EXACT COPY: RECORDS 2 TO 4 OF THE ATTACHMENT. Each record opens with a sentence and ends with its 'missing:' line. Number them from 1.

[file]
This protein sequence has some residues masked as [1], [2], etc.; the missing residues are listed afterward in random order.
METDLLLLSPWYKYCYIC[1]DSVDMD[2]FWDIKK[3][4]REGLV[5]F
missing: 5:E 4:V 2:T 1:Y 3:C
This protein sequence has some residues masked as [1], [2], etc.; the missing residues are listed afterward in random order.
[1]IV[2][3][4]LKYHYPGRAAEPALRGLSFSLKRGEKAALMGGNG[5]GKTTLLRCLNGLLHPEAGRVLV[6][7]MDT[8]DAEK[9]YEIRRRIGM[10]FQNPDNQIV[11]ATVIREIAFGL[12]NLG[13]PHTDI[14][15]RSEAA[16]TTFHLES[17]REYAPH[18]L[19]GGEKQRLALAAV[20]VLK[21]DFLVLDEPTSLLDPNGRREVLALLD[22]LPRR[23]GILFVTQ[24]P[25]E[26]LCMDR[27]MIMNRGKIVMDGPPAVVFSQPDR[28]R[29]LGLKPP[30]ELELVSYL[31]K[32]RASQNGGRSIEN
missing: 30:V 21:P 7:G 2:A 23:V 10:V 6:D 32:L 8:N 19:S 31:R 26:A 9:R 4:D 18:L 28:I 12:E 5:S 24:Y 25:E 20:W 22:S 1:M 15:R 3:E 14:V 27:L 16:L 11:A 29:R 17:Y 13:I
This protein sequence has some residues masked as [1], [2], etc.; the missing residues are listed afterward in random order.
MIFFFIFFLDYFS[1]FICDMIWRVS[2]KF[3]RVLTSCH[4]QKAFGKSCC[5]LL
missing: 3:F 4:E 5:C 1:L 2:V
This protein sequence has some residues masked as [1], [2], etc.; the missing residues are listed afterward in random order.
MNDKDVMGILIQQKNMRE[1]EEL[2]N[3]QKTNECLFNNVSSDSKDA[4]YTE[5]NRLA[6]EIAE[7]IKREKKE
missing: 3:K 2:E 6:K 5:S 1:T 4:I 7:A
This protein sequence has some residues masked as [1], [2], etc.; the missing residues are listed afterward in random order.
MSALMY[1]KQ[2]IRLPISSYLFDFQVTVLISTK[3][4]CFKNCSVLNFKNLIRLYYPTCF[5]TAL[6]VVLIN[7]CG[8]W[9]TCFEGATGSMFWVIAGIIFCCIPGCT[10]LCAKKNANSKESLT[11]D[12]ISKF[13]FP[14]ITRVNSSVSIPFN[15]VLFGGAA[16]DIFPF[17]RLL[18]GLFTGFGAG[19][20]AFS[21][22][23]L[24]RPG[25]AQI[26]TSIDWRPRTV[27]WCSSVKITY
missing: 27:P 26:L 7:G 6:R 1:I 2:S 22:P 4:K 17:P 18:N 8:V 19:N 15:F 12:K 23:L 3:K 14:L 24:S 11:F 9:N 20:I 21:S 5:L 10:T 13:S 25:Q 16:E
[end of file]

This protein sequence has some residues masked as [1], [2], etc.; the missing residues are listed afterward in random order.
[1]IV[2][3][4]LKYHYPGRAAEPALRGLSFSLKRGEKAALMGGNG[5]GKTTLLRCLNGLLHPEAGRVLV[6][7]MDT[8]DAEK[9]YEIRRRIGM[10]FQNPDNQIV[11]ATVIREIAFGL[12]NLG[13]PHTDI[14][15]RSEAA[16]TTFHLES[17]REYAPH[18]L[19]GGEKQRLALAAV[20]VLK[21]DFLVLDEPTSLLDPNGRREVLALLD[22]LPRR[23]GILFVTQ[24]P[25]E[26]LCMDR[27]MIMNRGKIVMDGPPAVVFSQPDR[28]R[29]LGLKPP[30]ELELVSYL[31]K[32]RASQNGGRSIEN
missing: 30:V 21:P 7:G 2:A 23:V 10:V 6:D 32:L 8:N 19:S 31:R 26:A 9:R 4:D 18:L 28:I 12:E 5:S 24:Y 25:E 20:W 22:S 1:M 15:R 3:E 14:V 27:L 16:L 11:A 29:R 17:Y 13:I
This protein sequence has some residues masked as [1], [2], etc.; the missing residues are listed afterward in random order.
MIFFFIFFLDYFS[1]FICDMIWRVS[2]KF[3]RVLTSCH[4]QKAFGKSCC[5]LL
missing: 3:F 4:E 5:C 1:L 2:V
This protein sequence has some residues masked as [1], [2], etc.; the missing residues are listed afterward in random order.
MNDKDVMGILIQQKNMRE[1]EEL[2]N[3]QKTNECLFNNVSSDSKDA[4]YTE[5]NRLA[6]EIAE[7]IKREKKE
missing: 3:K 2:E 6:K 5:S 1:T 4:I 7:A